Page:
The thyroid gland makes, stores and releases hormones into the bloodstream to carry out their functions. The hypothalamus and the pituitary gland, in the brain, help control the thyroid gland.
Thyroid hormones affect almost all cell functions in the body.
Let’s talk about the function of thyroid hormones, most notably thyroxine and triiodothyronine, as well as the function of the thyroid gland.
What is the function of the thyroid gland?
The thyroid gland is responsible for producing, storing and releasing thyroid hormones that play a role in stimulating and maintaining key cell functions in the body. The thyroid hormones produced by the thyroid gland are crucial to cells are carrying out cell functions correctly.
Here is a list of thyroid gland functions:
Producing key thyroid hormones thyroxine and triiodothyronine, using iodine in the food you eat
Storing thyroid hormones thyroxine, triiodothyronine and calcitonin
Releasing thyroid hormones thyroxine, triiodothyronine and calcitonin
Communicating with the pituitary gland and hypothalamus to ensure that hormones are secreted to meet the needs of the body at any given time
The thyroid gland is responsible for maintaining homeostasis in the body. Homeostasis refers to the healthy functioning of all the body systems.
The thyroid gland ensures that if the body becomes too hot or cold, thyroid hormones are released to try and regulate the body temperature. The same can be said for when a woman is pregnant or requires more energy or is experiencing weight fluctuations.
The thyroid gland uses iodine from the foods that we eat and to produce two of the main thyroid hormones thyroxine and triiodothyronine.
The thyroid gland is closely linked to the pituitary gland and the hypothalamus, all three communicate. If thyroid hormone levels drop too low in the body, TSH (thyroid stimulating hormone) will be released from the pituitary gland. If thyroid hormone levels raise too high, TSH stops being released from the pituitary gland.
Thyroid problems can occur because of a problem in the thyroid gland itself, or a problem in communication between the pituitary gland and the thyroid or inadequate communication between the hypothalamus and the thyroid. Measuring thyroid-stimulating hormone (TSH), thyroxine (T4) and triiodothyronine (T3) circulating in the blood, helps to determine a diagnosis of hypothyroidism, hyperthyroidism or other conditions of the thyroid.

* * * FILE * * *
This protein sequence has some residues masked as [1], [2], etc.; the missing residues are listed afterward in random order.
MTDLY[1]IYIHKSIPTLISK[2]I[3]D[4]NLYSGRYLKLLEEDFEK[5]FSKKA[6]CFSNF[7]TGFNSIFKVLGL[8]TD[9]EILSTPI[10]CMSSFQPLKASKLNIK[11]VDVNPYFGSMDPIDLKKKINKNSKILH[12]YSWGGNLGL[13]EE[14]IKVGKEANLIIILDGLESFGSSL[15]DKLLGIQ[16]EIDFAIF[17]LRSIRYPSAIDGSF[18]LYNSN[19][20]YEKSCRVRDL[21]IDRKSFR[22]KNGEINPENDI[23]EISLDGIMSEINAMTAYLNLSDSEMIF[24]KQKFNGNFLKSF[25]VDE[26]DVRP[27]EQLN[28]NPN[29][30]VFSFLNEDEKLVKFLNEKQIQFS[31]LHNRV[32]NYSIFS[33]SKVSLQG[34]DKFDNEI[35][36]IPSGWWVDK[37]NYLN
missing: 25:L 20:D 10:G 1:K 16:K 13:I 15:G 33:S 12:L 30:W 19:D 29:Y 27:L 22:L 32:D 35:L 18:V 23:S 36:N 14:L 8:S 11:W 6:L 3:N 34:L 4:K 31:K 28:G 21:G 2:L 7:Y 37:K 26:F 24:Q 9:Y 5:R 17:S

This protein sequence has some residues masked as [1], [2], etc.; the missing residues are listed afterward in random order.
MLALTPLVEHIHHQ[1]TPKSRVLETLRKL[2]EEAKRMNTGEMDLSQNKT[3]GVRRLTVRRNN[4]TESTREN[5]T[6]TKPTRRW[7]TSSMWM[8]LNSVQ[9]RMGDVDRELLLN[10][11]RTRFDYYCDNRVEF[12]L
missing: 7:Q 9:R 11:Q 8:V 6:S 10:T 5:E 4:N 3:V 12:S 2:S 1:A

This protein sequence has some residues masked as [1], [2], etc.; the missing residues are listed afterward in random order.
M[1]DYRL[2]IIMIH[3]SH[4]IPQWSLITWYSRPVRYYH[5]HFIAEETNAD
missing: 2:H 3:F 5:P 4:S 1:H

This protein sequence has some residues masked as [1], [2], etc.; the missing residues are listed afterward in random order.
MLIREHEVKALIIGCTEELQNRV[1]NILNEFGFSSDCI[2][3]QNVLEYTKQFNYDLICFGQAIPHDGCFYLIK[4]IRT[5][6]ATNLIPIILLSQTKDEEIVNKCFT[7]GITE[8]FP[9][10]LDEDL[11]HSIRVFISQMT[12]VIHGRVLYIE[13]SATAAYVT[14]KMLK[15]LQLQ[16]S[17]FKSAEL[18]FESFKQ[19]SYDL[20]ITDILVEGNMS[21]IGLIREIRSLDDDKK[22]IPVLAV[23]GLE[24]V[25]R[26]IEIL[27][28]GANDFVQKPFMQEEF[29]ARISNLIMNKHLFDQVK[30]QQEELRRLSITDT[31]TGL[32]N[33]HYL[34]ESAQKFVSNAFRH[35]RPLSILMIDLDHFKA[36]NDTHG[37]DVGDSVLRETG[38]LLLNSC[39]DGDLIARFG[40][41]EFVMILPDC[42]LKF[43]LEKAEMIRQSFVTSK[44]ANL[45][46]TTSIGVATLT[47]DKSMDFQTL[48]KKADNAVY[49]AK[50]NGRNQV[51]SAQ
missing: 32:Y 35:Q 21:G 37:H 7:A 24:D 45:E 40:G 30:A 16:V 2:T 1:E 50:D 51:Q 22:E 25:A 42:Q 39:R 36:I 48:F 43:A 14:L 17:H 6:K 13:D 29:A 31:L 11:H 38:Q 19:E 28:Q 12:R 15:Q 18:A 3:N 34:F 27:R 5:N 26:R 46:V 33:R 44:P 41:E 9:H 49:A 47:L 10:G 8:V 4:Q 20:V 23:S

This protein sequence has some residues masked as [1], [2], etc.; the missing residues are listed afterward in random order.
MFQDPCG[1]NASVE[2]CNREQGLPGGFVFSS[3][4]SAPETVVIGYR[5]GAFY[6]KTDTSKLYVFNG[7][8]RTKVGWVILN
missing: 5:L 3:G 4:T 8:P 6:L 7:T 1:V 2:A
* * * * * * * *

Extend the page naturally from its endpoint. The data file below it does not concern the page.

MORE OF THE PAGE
What is the function of thyroid hormones?
Thyroxine affects almost every organ in the body but there are some functions that are more notable than others.
Some of the functions of thyroxine include:
- Regulating the metabolism
- Stimulating digestion
- Bone maintenance
- Brain development
- Cardiovascular health
Let’s explain how thyroxine carries out the above functions.
Regulating the metabolism
Thyroid hormones regulate metabolism and have been associated with weight control and obesity. Small differences in thyroid function can be associated with substantial differences in body weight. and treatment for both hypothyroidism (underactive thyroid gland) and hyperthyroidism (overactive thyroid gland) can also result in substantial weight change.
Thyroid hormones play a role in fat metabolism, carbohydrate metabolism, protein synthesis and insulin secretion. Thyroid hormones play a role in healthy digestion. Those who are living with hypothyroidism or hyperthyroidism are prone to digestive issues.
Those who are living with hypothyroidism are more likely to suffer from constipation because of reduced gut motility. Some people living with hyperthyroidism may experience increased hunger and suffer from diarrhea, nausea and vomiting because of increased gut motility.
Thyroid hormones may affect bone calcium metabolism directly or indirectly. Thyroid hormones are required for skeletal development and hypothyroidism and thyroid issues may cause issues in bone development. Hyperthyroidism can cause an increase in risk of osteoporosis and bone fracture, even for people with subclinical disease.
Thyroid hormones play an integral role in the development of the brain by regulating cell migration and differentiation (making sure the right type of cells develop in the right area), synaptogenesis (synapses are where two nerves meet and communicate) and myelination (myelin is the substance that covers nerve cells). Thyroid hormones also play a role in the growing embryonic brain.
Thyroid problems can cause fatigue, poor motor control, memory impairment, hyporeflexia, brain fog, depression and anxiety.
Thyroid hormones play a role in maintaining a healthy heart rate, the elasticity of arteries, blood pressure and circulation.
Thyroid hormones influence the force and speed of the heartbeat, your blood pressure and cholesterol. If someone is experiencing hypothyroidism or an underactive thyroid, they may have a slower heart rate (bradycardia) and problems with blood pressure.If someone is experiencing hyperthyroidism or an overactive thyroid, they may have a higher heart rate (tachycardia) and higher blood pressure.
Have you ever tested your thyroid hormones? Now you can test from the comfort of home with online results and clinical support available within one week.
Written by Hannah Kingston | Medically reviewed by Gwen Murphy, PhD, MPH